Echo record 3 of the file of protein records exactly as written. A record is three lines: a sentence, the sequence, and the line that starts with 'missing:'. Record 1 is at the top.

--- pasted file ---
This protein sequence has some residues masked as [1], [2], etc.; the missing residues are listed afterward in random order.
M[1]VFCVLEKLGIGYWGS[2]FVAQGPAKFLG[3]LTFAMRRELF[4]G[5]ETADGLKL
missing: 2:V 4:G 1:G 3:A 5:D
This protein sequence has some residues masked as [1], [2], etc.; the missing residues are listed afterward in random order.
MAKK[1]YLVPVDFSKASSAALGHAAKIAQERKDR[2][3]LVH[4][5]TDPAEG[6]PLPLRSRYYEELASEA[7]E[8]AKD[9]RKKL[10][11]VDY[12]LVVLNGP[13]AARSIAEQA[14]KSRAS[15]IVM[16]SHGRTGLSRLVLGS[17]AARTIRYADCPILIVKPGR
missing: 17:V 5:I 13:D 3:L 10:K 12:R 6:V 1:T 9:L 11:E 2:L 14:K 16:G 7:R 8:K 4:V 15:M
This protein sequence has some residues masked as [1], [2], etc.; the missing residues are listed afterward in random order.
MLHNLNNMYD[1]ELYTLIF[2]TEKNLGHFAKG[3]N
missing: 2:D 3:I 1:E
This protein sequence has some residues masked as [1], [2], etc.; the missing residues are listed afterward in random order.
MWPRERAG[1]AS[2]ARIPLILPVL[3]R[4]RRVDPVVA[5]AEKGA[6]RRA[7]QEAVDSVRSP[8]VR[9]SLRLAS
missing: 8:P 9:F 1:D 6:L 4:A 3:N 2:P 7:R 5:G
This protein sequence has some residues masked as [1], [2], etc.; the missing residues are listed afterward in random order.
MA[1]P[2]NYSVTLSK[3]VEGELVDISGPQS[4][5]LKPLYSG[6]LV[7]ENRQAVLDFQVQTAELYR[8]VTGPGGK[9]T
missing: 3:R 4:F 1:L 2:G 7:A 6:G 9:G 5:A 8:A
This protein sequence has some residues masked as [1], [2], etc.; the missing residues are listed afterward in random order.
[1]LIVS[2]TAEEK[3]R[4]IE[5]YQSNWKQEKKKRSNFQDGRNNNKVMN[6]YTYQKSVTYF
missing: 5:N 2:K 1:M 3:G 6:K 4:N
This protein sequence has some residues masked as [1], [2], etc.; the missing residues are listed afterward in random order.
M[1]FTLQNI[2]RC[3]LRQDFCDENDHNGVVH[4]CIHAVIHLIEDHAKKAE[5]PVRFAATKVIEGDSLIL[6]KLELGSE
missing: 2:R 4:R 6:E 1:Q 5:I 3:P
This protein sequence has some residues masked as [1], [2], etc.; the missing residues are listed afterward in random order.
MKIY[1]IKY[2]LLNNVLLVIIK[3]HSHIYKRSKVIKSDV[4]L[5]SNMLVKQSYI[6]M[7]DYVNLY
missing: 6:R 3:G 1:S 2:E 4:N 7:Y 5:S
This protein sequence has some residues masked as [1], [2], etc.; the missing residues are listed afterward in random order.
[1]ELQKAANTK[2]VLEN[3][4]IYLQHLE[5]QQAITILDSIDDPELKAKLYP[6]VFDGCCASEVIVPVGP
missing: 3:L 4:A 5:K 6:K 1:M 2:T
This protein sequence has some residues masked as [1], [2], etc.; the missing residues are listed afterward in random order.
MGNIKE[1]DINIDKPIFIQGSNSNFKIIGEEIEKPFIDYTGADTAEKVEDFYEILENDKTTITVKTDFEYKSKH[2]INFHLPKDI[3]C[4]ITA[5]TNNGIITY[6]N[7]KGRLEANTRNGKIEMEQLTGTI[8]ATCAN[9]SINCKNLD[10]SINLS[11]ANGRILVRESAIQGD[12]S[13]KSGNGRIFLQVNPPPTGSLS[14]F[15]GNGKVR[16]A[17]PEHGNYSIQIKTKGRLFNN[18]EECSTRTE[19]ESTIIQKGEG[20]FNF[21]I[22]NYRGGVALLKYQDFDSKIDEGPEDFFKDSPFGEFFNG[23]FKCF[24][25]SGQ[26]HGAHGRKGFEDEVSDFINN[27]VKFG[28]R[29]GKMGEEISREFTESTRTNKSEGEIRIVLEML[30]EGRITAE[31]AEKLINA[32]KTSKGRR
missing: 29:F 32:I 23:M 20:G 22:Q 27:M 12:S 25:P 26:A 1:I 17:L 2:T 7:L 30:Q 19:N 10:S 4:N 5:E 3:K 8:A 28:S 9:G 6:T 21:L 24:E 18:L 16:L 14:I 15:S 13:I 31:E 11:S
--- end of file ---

This protein sequence has some residues masked as [1], [2], etc.; the missing residues are listed afterward in random order.
MLHNLNNMYD[1]ELYTLIF[2]TEKNLGHFAKG[3]N
missing: 2:D 3:I 1:E